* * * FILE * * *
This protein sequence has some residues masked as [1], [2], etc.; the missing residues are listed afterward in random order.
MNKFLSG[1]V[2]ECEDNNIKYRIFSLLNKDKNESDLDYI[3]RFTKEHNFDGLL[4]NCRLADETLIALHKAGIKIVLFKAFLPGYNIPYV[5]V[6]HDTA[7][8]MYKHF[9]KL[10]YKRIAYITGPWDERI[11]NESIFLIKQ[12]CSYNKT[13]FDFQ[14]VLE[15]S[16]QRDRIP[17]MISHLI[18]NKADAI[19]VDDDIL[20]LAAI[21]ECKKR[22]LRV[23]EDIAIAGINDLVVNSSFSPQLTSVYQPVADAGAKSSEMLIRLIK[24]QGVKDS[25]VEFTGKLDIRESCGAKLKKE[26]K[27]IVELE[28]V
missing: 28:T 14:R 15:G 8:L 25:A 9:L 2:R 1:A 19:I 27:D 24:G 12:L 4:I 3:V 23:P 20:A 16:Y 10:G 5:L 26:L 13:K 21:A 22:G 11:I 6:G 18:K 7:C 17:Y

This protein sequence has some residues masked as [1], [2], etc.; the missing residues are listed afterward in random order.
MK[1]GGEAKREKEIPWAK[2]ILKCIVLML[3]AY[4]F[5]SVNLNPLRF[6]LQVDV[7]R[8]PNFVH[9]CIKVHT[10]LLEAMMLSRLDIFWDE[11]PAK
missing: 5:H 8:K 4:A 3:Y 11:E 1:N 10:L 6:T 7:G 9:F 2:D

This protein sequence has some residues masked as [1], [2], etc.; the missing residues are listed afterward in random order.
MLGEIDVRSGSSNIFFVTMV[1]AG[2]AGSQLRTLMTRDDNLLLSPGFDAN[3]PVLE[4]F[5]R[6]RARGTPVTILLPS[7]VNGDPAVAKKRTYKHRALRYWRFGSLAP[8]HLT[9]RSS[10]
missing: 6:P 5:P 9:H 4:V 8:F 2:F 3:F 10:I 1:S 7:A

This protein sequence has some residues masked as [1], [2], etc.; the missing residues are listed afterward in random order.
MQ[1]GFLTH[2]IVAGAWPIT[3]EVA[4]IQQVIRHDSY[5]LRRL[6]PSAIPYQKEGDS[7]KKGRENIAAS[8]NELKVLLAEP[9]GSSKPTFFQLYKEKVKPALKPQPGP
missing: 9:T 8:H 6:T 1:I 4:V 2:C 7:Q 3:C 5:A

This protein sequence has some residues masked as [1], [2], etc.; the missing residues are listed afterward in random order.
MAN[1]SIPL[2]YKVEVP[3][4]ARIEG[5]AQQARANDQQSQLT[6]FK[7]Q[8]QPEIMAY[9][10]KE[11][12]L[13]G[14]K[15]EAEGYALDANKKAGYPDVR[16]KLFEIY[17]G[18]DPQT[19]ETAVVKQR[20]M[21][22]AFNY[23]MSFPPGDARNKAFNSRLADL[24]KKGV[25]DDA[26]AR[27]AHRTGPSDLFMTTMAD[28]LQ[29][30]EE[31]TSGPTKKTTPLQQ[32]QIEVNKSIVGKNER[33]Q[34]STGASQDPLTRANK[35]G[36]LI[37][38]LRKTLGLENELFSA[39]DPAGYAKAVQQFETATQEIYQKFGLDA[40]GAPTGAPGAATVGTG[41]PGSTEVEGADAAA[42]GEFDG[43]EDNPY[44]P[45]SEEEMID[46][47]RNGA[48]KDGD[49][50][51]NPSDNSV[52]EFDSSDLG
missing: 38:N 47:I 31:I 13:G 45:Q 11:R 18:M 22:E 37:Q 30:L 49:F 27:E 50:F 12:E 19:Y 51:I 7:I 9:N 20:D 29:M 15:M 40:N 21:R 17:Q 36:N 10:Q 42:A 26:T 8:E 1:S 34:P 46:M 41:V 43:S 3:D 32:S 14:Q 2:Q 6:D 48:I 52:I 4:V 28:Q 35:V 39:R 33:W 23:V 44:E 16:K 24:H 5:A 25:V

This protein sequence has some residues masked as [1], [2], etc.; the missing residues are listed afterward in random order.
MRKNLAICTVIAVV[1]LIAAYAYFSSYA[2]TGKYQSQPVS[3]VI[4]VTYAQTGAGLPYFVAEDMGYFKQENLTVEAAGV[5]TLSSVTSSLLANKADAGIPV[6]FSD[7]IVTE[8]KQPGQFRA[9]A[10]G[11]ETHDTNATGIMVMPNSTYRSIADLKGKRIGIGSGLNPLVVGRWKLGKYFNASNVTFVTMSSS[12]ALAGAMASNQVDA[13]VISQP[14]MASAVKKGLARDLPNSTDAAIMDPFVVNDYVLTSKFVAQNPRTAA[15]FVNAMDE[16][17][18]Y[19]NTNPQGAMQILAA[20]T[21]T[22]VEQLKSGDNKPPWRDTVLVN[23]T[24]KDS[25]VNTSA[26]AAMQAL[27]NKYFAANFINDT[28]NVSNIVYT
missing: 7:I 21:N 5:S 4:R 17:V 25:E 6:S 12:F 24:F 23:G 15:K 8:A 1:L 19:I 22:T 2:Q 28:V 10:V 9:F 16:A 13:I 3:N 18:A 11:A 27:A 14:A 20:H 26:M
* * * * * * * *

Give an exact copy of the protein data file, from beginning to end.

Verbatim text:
This protein sequence has some residues masked as [1], [2], etc.; the missing residues are listed afterward in random order.
MNKFLSG[1]V[2]ECEDNNIKYRIFSLLNKDKNESDLDYI[3]RFTKEHNFDGLL[4]NCRLADETLIALHKAGIKIVLFKAFLPGYNIPYV[5]V[6]HDTA[7][8]MYKHF[9]KL[10]YKRIAYITGPWDERI[11]NESIFLIKQ[12]CSYNKT[13]FDFQ[14]VLE[15]S[16]QRDRIP[17]MISHLI[18]NKADAI[19]VDDDIL[20]LAAI[21]ECKKR[22]LRV[23]EDIAIAGINDLVVNSSFSPQLTSVYQPVADAGAKSSEMLIRLIK[24]QGVKDS[25]VEFTGKLDIRESCGAKLKKE[26]K[27]IVELE[28]V
missing: 28:T 14:R 15:G 8:L 25:A 9:L 2:R 1:A 19:I 27:D 24:G 12:L 4:I 3:V 23:P 20:A 16:Y 10:G 5:L 26:L 13:K 21:A 22:G 11:I 6:G 18:K 7:C 17:Y

This protein sequence has some residues masked as [1], [2], etc.; the missing residues are listed afterward in random order.
MK[1]GGEAKREKEIPWAK[2]ILKCIVLML[3]AY[4]F[5]SVNLNPLRF[6]LQVDV[7]R[8]PNFVH[9]CIKVHT[10]LLEAMMLSRLDIFWDE[11]PAK
missing: 5:H 8:K 4:A 3:Y 11:E 1:N 10:L 6:T 7:G 9:F 2:D

This protein sequence has some residues masked as [1], [2], etc.; the missing residues are listed afterward in random order.
MLGEIDVRSGSSNIFFVTMV[1]AG[2]AGSQLRTLMTRDDNLLLSPGFDAN[3]PVLE[4]F[5]R[6]RARGTPVTILLPS[7]VNGDPAVAKKRTYKHRALRYWRFGSLAP[8]HLT[9]RSS[10]
missing: 6:P 5:P 9:H 4:V 8:F 2:F 3:F 10:I 1:S 7:A

This protein sequence has some residues masked as [1], [2], etc.; the missing residues are listed afterward in random order.
MQ[1]GFLTH[2]IVAGAWPIT[3]EVA[4]IQQVIRHDSY[5]LRRL[6]PSAIPYQKEGDS[7]KKGRENIAAS[8]NELKVLLAEP[9]GSSKPTFFQLYKEKVKPALKPQPGP
missing: 9:T 8:H 6:T 1:I 4:V 2:C 7:Q 3:C 5:A

This protein sequence has some residues masked as [1], [2], etc.; the missing residues are listed afterward in random order.
MAN[1]SIPL[2]YKVEVP[3][4]ARIEG[5]AQQARANDQQSQLT[6]FK[7]Q[8]QPEIMAY[9][10]KE[11][12]L[13]G[14]K[15]EAEGYALDANKKAGYPDVR[16]KLFEIY[17]G[18]DPQT[19]ETAVVKQR[20]M[21][22]AFNY[23]MSFPPGDARNKAFNSRLADL[24]KKGV[25]DDA[26]AR[27]AHRTGPSDLFMTTMAD[28]LQ[29][30]EE[31]TSGPTKKTTPLQQ[32]QIEVNKSIVGKNER[33]Q[34]STGASQDPLTRANK[35]G[36]LI[37][38]LRKTLGLENELFSA[39]DPAGYAKAVQQFETATQEIYQKFGLDA[40]GAPTGAPGAATVGTG[41]PGSTEVEGADAAA[42]GEFDG[43]EDNPY[44]P[45]SEEEMID[46][47]RNGA[48]KDGD[49][50][51]NPSDNSV[52]EFDSSDLG
missing: 38:N 47:I 31:I 13:G 45:Q 11:R 18:M 22:E 37:Q 30:L 49:F 27:E 50:F 12:E 19:Y 51:I 7:I 9:N 20:D 29:M 15:M 40:N 21:R 17:Q 36:N 10:Q 42:A 26:T 8:E 1:S 34:P 46:M 41:V 43:S 3:D 32:S 14:Q 2:Q 6:D 48:I 52:I 4:V 28:Q 35:V 39:R 33:W 23:V 44:E 16:K 24:H 5:A 25:V

This protein sequence has some residues masked as [1], [2], etc.; the missing residues are listed afterward in random order.
MRKNLAICTVIAVV[1]LIAAYAYFSSYA[2]TGKYQSQPVS[3]VI[4]VTYAQTGAGLPYFVAEDMGYFKQENLTVEAAGV[5]TLSSVTSSLLANKADAGIPV[6]FSD[7]IVTE[8]KQPGQFRA[9]A[10]G[11]ETHDTNATGIMVMPNSTYRSIADLKGKRIGIGSGLNPLVVGRWKLGKYFNASNVTFVTMSSS[12]ALAGAMASNQVDA[13]VISQP[14]MASAVKKGLARDLPNSTDAAIMDPFVVNDYVLTSKFVAQNPRTAA[15]FVNAMDE[16][17][18]Y[19]NTNPQGAMQILAA[20]T[21]T[22]VEQLKSGDNKPPWRDTVLVN[23]T[24]KDS[25]VNTSA[26]AAMQAL[27]NKYFAANFINDT[28]NVSNIVYT
missing: 7:I 21:N 5:S 4:R 17:V 25:E 6:S 12:F 24:F 23:G 15:K 8:A 1:L 19:I 22:T 2:Q 28:V 10:V 9:F 16:A 13:I 3:N 18:A 11:A 27:A 14:A 20:H 26:M